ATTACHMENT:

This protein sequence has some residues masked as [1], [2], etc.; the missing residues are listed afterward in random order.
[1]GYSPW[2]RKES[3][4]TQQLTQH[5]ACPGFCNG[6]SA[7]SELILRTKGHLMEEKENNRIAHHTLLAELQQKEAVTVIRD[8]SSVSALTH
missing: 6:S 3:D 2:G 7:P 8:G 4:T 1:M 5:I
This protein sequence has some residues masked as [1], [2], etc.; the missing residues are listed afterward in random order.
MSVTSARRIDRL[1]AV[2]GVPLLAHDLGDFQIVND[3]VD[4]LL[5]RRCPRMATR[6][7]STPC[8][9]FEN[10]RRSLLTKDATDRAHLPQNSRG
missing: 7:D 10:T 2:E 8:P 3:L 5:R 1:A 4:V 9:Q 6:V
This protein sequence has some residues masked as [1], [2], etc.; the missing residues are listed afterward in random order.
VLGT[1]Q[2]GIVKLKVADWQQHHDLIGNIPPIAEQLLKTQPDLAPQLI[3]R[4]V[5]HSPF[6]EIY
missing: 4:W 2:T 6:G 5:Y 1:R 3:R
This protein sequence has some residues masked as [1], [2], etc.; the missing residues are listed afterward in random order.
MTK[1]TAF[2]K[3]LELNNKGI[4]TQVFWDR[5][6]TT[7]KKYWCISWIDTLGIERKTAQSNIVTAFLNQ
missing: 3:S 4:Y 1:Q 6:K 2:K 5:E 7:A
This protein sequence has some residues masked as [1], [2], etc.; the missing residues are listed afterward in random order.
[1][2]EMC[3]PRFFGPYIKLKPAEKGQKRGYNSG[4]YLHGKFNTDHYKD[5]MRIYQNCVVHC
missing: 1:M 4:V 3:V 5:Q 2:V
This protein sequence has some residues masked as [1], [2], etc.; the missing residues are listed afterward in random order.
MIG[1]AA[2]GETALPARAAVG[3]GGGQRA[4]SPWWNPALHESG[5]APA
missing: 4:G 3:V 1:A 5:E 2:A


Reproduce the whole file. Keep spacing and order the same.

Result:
This protein sequence has some residues masked as [1], [2], etc.; the missing residues are listed afterward in random order.
[1]GYSPW[2]RKES[3][4]TQQLTQH[5]ACPGFCNG[6]SA[7]SELILRTKGHLMEEKENNRIAHHTLLAELQQKEAVTVIRD[8]SSVSALTH
missing: 6:S 3:D 2:G 7:P 8:G 4:T 1:M 5:I
This protein sequence has some residues masked as [1], [2], etc.; the missing residues are listed afterward in random order.
MSVTSARRIDRL[1]AV[2]GVPLLAHDLGDFQIVND[3]VD[4]LL[5]RRCPRMATR[6][7]STPC[8][9]FEN[10]RRSLLTKDATDRAHLPQNSRG
missing: 7:D 10:T 2:E 8:P 3:L 5:R 1:A 4:V 9:Q 6:V
This protein sequence has some residues masked as [1], [2], etc.; the missing residues are listed afterward in random order.
VLGT[1]Q[2]GIVKLKVADWQQHHDLIGNIPPIAEQLLKTQPDLAPQLI[3]R[4]V[5]HSPF[6]EIY
missing: 4:W 2:T 6:G 5:Y 1:R 3:R
This protein sequence has some residues masked as [1], [2], etc.; the missing residues are listed afterward in random order.
MTK[1]TAF[2]K[3]LELNNKGI[4]TQVFWDR[5][6]TT[7]KKYWCISWIDTLGIERKTAQSNIVTAFLNQ
missing: 3:S 4:Y 1:Q 6:K 2:K 5:E 7:A
This protein sequence has some residues masked as [1], [2], etc.; the missing residues are listed afterward in random order.
[1][2]EMC[3]PRFFGPYIKLKPAEKGQKRGYNSG[4]YLHGKFNTDHYKD[5]MRIYQNCVVHC
missing: 1:M 4:V 3:V 5:Q 2:V
This protein sequence has some residues masked as [1], [2], etc.; the missing residues are listed afterward in random order.
MIG[1]AA[2]GETALPARAAVG[3]GGGQRA[4]SPWWNPALHESG[5]APA
missing: 4:G 3:V 1:A 5:E 2:A